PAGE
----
The message from Federal Reserve Chairman Powell was quite clear yesterday: fiscal stimulus is crucial for boosting the economy because monetary accommodation is no longer sufficient. Millions of Americans are asking “Where Have All the Good Times Gone”? Markets were initially uncertain about how to react to that message, but they later warmed to the educational tone set by the Chair. One might say they were “Hot for Teacher” when indices began a rapid advance in the afternoon.
We had actually begun to see some signs of life in underperforming value stocks. Bank stocks were among those leading the advance. I’m quite sure that “Jamie’s Cryin’” about the flat yield curve, but Mr. Dimon and other leading bankers had to be encouraged by some nascent steepening of longer maturities.
Then came the “Eruption” via a single tweet. The fiscal stimulus talks were “D.O.A”. House Speaker Pelosi and her ilk could simply “Beat It”. Markets plunged, reversing the prior day’s significant advance, but not breaching the lows seen as long ago as, well, Friday. One might ask, “Why Can This Be Love”?
Then, with little “Fair Warning”, the President changed course once again. Targeted stimulus talks were back on the table. Traders aren’t “Dancing in the Street”, but they are certainly celebrating the prospect. There is nothing that markets like more than exogenous money entering the economy. “So This Is Love?”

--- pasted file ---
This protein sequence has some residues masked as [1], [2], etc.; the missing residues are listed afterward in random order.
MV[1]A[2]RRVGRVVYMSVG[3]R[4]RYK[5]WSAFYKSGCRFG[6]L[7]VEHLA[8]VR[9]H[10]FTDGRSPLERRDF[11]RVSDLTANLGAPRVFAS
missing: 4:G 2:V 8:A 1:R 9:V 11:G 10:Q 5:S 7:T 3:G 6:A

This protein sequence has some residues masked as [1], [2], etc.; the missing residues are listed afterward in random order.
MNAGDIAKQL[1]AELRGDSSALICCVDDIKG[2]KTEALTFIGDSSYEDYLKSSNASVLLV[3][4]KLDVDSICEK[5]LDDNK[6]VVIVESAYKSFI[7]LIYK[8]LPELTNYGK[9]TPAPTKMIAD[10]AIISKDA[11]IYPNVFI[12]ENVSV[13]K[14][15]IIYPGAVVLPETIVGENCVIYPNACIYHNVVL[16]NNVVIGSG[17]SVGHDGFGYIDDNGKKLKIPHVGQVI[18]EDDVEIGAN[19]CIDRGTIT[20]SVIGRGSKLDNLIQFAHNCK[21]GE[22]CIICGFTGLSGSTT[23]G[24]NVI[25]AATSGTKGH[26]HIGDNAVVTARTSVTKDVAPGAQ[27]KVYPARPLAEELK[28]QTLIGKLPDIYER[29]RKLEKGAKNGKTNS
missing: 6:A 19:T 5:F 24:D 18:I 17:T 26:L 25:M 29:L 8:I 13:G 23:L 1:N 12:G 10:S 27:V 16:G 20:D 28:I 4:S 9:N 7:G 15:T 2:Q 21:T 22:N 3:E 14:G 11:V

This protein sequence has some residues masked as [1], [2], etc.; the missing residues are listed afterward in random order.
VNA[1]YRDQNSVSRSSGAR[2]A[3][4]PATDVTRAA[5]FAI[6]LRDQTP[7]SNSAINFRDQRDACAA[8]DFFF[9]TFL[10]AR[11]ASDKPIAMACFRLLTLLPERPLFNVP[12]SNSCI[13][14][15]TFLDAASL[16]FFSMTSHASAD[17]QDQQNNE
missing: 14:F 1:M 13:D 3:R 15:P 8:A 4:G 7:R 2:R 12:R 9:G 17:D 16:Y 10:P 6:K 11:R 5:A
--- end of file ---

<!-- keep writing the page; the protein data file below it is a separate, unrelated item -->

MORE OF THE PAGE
Sorry, but I “Ain’t Talkin’ Bout Love”. I am talking about the ramifications of stop and go fiscal negotiations for market volatility. It is hard to see VIX making a meaningful move lower when such crucial talks remain truly uncertain. If you ask whether I see an overarching plan in the President’s political machinations, I have to say “You Really Got Me”.
In the near term, I expect the markets’ movements to hinge upon around the clock news reports and tweets. Those who are attempting to get a good night’s sleep without proper risk management can expect to toss and turn “And the Cradle Will Rock”.
Source: Personal Photo take at the Metropolitan Museum of Art
Disclosure: Interactive Brokers
The analysis in this material is provided for information only and is not and should not be construed as an offer to sell or the solicitation of an offer to buy any security. To the extent that this material discusses general market activity, industry or sector trends or other broad-based economic or political conditions, it should not be construed as research or investment advice. To the extent that it includes references to specific securities, commodities, currencies, or other instruments, those references do not constitute a recommendation by IBKR to buy, sell or hold such investments. This material does not and is not intended to take into account the particular financial conditions, investment objectives or requirements of individual customers. Before acting on this material, you should consider whether it is suitable for your particular circumstances and, as necessary, seek professional advice.